The marginal value of health care in Ghana: is it zero?

Megan McArdle points us to this scary report:

2,194 households containing 2,592 Ghanaian children under 5 y old were
randomised into a prepayment scheme allowing free primary care
including drugs, or to a control group whose families paid user fees
for health care (normal practice); 165 children whose families had
previously paid to enrol in the prepayment scheme formed an
observational arm. The primary outcome was moderate anaemia
(haemoglobin [Hb] < 8 g/dl); major secondary outcomes were health
care utilisation, severe anaemia, and mortality. At baseline the
randomised groups were similar. Introducing free primary health care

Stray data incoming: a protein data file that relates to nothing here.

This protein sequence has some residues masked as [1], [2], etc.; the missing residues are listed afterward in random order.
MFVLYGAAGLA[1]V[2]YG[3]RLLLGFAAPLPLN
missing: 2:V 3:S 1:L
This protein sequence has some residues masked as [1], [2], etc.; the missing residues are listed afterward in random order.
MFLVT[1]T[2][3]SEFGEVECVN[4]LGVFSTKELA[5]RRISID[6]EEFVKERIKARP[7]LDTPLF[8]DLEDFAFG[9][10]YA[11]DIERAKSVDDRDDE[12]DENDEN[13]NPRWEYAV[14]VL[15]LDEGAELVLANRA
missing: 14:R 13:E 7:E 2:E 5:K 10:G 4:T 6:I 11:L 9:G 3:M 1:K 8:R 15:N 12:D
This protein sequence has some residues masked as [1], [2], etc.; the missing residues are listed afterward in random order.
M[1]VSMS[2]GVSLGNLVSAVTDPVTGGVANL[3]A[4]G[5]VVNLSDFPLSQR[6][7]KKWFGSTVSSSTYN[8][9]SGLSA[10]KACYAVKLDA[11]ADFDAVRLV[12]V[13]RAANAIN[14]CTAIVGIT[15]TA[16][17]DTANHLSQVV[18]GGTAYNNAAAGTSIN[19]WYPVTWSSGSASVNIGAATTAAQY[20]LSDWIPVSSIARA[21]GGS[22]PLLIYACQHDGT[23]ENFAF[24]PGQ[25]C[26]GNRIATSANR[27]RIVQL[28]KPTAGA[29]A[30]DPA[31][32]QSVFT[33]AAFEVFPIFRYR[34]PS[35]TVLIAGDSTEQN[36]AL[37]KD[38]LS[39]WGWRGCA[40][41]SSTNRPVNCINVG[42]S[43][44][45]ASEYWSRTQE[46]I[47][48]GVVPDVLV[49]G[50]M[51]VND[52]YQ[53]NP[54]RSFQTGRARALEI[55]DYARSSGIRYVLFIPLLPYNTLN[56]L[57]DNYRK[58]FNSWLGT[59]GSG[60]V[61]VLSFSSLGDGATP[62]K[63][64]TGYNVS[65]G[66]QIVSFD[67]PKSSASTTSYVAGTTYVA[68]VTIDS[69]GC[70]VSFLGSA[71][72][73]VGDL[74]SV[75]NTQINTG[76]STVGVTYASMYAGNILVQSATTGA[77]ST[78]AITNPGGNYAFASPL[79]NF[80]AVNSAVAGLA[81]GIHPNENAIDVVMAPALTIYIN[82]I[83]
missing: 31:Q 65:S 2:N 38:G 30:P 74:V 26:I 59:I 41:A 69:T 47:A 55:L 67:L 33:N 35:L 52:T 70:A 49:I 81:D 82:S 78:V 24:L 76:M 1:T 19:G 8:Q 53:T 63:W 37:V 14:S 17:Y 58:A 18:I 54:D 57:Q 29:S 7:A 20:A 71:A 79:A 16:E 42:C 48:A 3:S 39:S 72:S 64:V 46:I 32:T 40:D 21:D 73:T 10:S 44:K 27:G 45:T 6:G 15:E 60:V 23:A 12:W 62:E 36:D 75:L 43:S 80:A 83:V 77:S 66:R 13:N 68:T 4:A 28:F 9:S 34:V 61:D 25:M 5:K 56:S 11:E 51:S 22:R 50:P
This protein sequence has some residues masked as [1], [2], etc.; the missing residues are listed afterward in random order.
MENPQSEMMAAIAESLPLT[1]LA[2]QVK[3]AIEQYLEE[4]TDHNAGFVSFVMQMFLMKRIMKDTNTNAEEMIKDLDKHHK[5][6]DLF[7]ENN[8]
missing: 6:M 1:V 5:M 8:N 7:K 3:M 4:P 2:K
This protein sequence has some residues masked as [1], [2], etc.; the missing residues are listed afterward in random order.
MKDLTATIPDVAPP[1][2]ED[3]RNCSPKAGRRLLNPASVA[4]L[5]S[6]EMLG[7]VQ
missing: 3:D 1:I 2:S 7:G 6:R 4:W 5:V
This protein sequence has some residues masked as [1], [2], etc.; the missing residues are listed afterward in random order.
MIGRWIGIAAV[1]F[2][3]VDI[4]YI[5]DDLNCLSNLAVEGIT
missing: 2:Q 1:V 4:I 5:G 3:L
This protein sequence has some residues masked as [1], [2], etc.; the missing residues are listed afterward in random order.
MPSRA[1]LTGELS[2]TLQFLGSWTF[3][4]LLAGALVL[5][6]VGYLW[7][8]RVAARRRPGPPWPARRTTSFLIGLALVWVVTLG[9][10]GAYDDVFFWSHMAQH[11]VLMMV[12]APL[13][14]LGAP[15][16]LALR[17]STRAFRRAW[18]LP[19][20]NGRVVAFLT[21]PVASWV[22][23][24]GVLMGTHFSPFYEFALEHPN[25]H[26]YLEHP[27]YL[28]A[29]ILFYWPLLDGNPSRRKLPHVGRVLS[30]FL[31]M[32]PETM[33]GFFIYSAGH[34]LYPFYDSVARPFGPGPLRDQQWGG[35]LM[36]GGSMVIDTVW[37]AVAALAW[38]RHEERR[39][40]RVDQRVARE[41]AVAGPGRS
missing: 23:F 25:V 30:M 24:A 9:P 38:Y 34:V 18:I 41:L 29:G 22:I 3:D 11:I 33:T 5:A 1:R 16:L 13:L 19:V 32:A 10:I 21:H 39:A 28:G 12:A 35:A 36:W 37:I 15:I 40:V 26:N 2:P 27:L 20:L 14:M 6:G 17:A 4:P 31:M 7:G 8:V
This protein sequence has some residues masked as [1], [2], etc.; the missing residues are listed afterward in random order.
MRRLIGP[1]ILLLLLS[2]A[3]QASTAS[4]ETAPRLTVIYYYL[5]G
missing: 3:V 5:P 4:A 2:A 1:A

altered the health care seeking behaviour of households; those
randomised to the intervention arm used formal health care more and
nonformal care less than the control group. Introducing free primary
health care did not lead to any measurable difference in any health
outcome. The primary outcome of moderate anaemia was detected in 37
(3.1%) children in the control and 36 children (3.2%) in the
intervention arm (adjusted odds ratio 1.05, 95% confidence interval
0.66-1.67). There were four deaths in the control and five in the
intervention group. Mean Hb concentration, severe anaemia, parasite
prevalence, and anthropometric measurements were similar in each group.
Families who previously self-enrolled in the prepayment scheme were
significantly less poor, had better health measures, and used services
more frequently than those in the randomised group.


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